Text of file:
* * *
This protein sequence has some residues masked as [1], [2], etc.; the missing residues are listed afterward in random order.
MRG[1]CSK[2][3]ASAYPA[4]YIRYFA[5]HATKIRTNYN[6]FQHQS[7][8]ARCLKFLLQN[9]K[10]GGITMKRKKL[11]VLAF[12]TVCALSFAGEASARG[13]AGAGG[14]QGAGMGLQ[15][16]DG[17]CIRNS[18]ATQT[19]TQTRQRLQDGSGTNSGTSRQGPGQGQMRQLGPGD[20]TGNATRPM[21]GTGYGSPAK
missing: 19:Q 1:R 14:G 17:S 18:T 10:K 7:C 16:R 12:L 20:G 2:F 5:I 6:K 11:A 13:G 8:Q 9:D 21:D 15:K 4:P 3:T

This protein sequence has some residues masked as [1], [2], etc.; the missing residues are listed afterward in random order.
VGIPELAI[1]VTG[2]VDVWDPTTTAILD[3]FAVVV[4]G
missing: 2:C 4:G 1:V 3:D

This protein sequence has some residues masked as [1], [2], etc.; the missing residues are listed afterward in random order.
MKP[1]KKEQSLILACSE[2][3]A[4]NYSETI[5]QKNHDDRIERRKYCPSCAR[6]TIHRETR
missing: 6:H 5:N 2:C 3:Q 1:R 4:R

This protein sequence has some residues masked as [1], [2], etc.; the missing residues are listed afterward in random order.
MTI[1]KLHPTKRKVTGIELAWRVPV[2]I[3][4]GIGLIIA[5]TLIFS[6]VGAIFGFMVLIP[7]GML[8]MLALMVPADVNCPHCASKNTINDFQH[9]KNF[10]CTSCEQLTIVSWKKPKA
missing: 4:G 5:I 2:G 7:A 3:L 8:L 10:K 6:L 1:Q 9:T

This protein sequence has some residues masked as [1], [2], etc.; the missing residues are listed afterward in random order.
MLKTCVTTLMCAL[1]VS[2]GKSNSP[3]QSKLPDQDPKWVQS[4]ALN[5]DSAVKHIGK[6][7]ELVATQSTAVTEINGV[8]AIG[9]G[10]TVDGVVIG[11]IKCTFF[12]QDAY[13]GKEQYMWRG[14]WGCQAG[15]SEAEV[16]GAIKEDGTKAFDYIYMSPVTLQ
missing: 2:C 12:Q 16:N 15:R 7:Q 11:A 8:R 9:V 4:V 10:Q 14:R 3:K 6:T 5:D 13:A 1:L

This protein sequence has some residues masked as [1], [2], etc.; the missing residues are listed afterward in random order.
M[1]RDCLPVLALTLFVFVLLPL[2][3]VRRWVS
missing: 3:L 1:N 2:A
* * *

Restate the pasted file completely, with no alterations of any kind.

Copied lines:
This protein sequence has some residues masked as [1], [2], etc.; the missing residues are listed afterward in random order.
MRG[1]CSK[2][3]ASAYPA[4]YIRYFA[5]HATKIRTNYN[6]FQHQS[7][8]ARCLKFLLQN[9]K[10]GGITMKRKKL[11]VLAF[12]TVCALSFAGEASARG[13]AGAGG[14]QGAGMGLQ[15][16]DG[17]CIRNS[18]ATQT[19]TQTRQRLQDGSGTNSGTSRQGPGQGQMRQLGPGD[20]TGNATRPM[21]GTGYGSPAK
missing: 19:Q 1:R 14:G 17:S 18:T 10:K 7:C 16:R 12:L 20:G 2:F 5:I 6:K 11:A 13:G 8:Q 9:D 21:D 15:K 4:P 3:T

This protein sequence has some residues masked as [1], [2], etc.; the missing residues are listed afterward in random order.
VGIPELAI[1]VTG[2]VDVWDPTTTAILD[3]FAVVV[4]G
missing: 2:C 4:G 1:V 3:D

This protein sequence has some residues masked as [1], [2], etc.; the missing residues are listed afterward in random order.
MKP[1]KKEQSLILACSE[2][3]A[4]NYSETI[5]QKNHDDRIERRKYCPSCAR[6]TIHRETR
missing: 6:H 5:N 2:C 3:Q 1:R 4:R

This protein sequence has some residues masked as [1], [2], etc.; the missing residues are listed afterward in random order.
MTI[1]KLHPTKRKVTGIELAWRVPV[2]I[3][4]GIGLIIA[5]TLIFS[6]VGAIFGFMVLIP[7]GML[8]MLALMVPADVNCPHCASKNTINDFQH[9]KNF[10]CTSCEQLTIVSWKKPKA
missing: 4:G 5:I 2:G 7:A 3:L 8:L 10:K 6:L 1:Q 9:T

This protein sequence has some residues masked as [1], [2], etc.; the missing residues are listed afterward in random order.
MLKTCVTTLMCAL[1]VS[2]GKSNSP[3]QSKLPDQDPKWVQS[4]ALN[5]DSAVKHIGK[6][7]ELVATQSTAVTEINGV[8]AIG[9]G[10]TVDGVVIG[11]IKCTFF[12]QDAY[13]GKEQYMWRG[14]WGCQAG[15]SEAEV[16]GAIKEDGTKAFDYIYMSPVTLQ
missing: 2:C 12:Q 16:N 15:R 7:Q 11:A 8:R 9:V 4:V 10:Q 14:R 3:K 6:T 5:D 13:A 1:L

This protein sequence has some residues masked as [1], [2], etc.; the missing residues are listed afterward in random order.
M[1]RDCLPVLALTLFVFVLLPL[2][3]VRRWVS
missing: 3:L 1:N 2:A